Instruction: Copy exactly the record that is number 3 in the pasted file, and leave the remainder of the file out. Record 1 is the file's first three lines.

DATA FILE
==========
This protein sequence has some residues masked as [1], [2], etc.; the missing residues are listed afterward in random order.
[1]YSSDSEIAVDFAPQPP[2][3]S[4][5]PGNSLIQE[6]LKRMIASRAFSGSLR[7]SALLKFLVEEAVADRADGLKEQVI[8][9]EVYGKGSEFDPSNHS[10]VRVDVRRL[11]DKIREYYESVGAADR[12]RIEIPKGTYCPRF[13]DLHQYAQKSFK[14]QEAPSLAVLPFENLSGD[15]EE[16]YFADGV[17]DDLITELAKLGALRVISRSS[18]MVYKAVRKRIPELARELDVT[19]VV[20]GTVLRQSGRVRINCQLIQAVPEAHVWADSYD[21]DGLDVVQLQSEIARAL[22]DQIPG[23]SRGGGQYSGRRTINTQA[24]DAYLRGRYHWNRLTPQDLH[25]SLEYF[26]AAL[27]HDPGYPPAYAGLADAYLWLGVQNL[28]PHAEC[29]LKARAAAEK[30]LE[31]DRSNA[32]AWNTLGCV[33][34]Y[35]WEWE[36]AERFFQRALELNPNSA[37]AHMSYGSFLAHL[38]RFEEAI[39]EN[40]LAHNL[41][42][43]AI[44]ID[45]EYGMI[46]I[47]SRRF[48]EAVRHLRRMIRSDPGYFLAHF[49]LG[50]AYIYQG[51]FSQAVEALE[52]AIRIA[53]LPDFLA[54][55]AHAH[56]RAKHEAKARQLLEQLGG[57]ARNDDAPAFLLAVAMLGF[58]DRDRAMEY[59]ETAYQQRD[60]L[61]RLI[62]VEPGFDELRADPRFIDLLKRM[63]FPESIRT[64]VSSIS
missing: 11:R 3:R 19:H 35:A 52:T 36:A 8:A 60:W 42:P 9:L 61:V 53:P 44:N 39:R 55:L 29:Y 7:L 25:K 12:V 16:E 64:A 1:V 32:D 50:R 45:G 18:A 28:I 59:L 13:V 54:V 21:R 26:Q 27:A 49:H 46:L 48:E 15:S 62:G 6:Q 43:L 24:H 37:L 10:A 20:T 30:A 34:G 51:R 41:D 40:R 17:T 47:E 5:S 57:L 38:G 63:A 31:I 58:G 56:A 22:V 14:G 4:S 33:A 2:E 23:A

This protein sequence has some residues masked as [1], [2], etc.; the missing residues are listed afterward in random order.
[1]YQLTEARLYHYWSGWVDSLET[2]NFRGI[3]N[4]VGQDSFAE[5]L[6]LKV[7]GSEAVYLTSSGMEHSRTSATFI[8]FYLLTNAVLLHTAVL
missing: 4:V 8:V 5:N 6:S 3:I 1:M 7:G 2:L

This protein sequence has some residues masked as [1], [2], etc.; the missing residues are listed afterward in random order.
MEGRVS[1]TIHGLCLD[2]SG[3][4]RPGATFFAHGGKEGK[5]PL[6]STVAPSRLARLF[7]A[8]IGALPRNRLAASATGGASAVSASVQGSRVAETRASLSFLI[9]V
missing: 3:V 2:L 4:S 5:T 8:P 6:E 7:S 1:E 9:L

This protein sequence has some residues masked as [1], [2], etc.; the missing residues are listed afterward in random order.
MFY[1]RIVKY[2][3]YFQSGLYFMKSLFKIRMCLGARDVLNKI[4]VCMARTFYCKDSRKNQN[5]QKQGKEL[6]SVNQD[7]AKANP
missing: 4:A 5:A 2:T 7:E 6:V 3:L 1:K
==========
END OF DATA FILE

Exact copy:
This protein sequence has some residues masked as [1], [2], etc.; the missing residues are listed afterward in random order.
MEGRVS[1]TIHGLCLD[2]SG[3][4]RPGATFFAHGGKEGK[5]PL[6]STVAPSRLARLF[7]A[8]IGALPRNRLAASATGGASAVSASVQGSRVAETRASLSFLI[9]V
missing: 3:V 2:L 4:S 5:T 8:P 6:E 7:S 1:E 9:L